• Yomiuri Editorial

Joint Headquarters: Create System That Can Respond to Crises Immediately

The Defense Ministry reportedly plans to establish a “joint headquarters” to command the three services of the Ground, Maritime and Air Self-Defense Forces with about 220,000 personnel in an integrated manner. It is important to improve the readiness capabilities of the SDF in emergencies and to deepen the Japan-U.S. alliance.

The government aims to establish the joint headquarters in 2025 and plans to earmark funds for that purpose in the fiscal 2024 budget request. It will be established at the ministry’s headquarters in Tokyo’s Ichigaya district, with about 240 personnel under the leadership of the joint commander.

The creation of the post of the joint commander is intended to reduce the burden on the chief of staff, the top official among the uniformed officers who is responsible for a variety of missions on a daily basis.

Currently, the chief of staff receives orders from the defense minister and instructs the commanders of the three services of the Self-Defense Forces on specific operational details. The chief of staff is also tasked with advising the prime minister and defense minister on how the SDF should operate.

For example, immediately after the 2011 Great East Japan Earthquake, the three services of the Self-Defense Forces carried out missions such as rescuing those affected and transporting relief supplies based on instructions from the chief of staff. In response to North Korea’s prior missile launch notices, the chief of staff prepared interception arrangements each time in close communication with commanding officers of the Maritime Self-Defense Force and others.

The joint commander will be in charge of giving instructions to the SDF, one of the two main roles presently held by the chief of staff. The joint commander will reportedly have the authority to command specific operations of SDF units.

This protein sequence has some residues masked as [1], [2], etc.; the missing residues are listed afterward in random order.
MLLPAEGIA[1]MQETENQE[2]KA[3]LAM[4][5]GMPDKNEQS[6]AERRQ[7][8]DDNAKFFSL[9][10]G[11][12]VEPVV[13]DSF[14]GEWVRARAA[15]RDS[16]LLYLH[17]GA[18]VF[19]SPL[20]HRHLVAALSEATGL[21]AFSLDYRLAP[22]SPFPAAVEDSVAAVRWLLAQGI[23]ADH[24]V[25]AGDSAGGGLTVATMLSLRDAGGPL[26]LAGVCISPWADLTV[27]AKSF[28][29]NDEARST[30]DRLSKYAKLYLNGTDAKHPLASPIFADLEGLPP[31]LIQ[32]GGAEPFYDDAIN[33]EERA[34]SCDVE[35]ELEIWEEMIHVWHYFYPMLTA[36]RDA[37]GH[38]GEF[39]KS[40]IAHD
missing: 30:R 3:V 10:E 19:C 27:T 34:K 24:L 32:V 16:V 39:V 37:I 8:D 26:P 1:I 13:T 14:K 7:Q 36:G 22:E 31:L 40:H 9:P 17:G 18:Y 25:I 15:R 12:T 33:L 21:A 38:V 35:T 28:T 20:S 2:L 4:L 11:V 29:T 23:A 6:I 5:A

With the reduced burden, the chief of staff will likely be able to focus more on missions that support political decision-making.

The creation of the joint headquarters is also meant to facilitate communications with the U.S. military.

The chief of staff consults with the chairman of the U.S. Joint Chiefs of Staff on medium- and long-term security strategies, and with the commander of the U.S. Indo-Pacific Command on joint operations between the SDF and U.S. armed forces.

After the creation of the joint headquarters, the joint commander will formulate joint operations with the commander of the U.S. Indo-Pacific Command, and the chief of staff will discuss strategy with the chairman of the U.S. Joint Chiefs of Staff. Japan and the United States should closely coordinate strategies and operations to strengthen their joint response capabilities.

There have been some cautious opinions regarding the creation of the joint headquarters, with some saying it is redundant, akin to “building a rooftop on a rooftop.”

This is because the current Joint Staff, which has about 500 staffers, is under the control of the chief of staff to support the person in that position. The Joint Staff has departments that are responsible for all SDF operations and communication systems.

It is important to clarify the division of roles between the joint headquarters and the Joint Staff.

Under the principle of civilian control, it is necessary to establish a chain of command and information notification channels within the SDF to ensure that orders from the prime minister and defense minister are accurately conveyed to SDF units in the field.

(From The Yomiuri Shimbun, Dec. 12, 2023)